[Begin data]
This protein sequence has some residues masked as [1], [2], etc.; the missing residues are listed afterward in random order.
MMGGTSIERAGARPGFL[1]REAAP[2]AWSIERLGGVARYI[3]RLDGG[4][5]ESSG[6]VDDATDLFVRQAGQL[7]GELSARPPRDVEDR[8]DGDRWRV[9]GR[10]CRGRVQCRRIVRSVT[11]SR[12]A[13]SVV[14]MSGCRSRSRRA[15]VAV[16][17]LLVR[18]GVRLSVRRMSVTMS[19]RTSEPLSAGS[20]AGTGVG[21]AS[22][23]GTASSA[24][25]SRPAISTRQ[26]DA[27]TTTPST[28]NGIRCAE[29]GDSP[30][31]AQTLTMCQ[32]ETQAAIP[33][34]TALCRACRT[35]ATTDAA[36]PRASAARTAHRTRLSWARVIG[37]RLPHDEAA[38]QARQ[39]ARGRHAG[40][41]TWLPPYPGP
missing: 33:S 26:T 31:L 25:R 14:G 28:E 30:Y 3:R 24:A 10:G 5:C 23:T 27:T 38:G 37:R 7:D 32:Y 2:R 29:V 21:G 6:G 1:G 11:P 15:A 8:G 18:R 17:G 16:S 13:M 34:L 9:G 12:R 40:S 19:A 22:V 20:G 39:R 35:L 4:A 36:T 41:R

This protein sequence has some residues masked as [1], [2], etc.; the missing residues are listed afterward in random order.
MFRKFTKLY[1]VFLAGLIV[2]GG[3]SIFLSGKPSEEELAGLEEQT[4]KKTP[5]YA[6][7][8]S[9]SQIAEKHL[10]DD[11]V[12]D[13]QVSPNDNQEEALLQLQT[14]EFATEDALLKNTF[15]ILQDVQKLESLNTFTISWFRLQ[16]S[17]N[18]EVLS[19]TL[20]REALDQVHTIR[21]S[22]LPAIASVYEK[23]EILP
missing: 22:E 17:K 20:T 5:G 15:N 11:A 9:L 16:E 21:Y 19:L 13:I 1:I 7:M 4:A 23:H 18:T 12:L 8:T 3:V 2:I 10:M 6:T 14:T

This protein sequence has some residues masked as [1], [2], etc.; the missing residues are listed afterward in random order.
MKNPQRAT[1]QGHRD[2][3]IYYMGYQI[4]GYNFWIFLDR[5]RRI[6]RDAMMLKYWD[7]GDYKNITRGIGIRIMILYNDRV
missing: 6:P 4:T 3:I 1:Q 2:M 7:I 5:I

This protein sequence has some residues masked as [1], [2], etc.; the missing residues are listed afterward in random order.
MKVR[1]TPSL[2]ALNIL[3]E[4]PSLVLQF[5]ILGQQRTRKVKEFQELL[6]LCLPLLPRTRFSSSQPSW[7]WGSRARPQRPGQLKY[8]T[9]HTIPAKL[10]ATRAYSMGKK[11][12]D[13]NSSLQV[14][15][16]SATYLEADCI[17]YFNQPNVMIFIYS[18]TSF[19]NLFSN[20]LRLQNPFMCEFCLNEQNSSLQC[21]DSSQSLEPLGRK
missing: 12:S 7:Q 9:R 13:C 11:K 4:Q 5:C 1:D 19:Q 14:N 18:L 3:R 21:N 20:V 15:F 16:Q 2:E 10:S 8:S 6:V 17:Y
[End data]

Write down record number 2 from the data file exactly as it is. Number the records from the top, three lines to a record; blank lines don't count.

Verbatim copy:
This protein sequence has some residues masked as [1], [2], etc.; the missing residues are listed afterward in random order.
MFRKFTKLY[1]VFLAGLIV[2]GG[3]SIFLSGKPSEEELAGLEEQT[4]KKTP[5]YA[6][7][8]S[9]SQIAEKHL[10]DD[11]V[12]D[13]QVSPNDNQEEALLQLQT[14]EFATEDALLKNTF[15]ILQDVQKLESLNTFTISWFRLQ[16]S[17]N[18]EVLS[19]TL[20]REALDQVHTIR[21]S[22]LPAIASVYEK[23]EILP
missing: 22:E 17:K 20:T 5:G 15:N 11:A 9:L 16:E 21:Y 19:L 13:I 1:I 7:M 4:A 23:H 18:T 12:L 8:T 3:V 2:I 10:M 6:T 14:T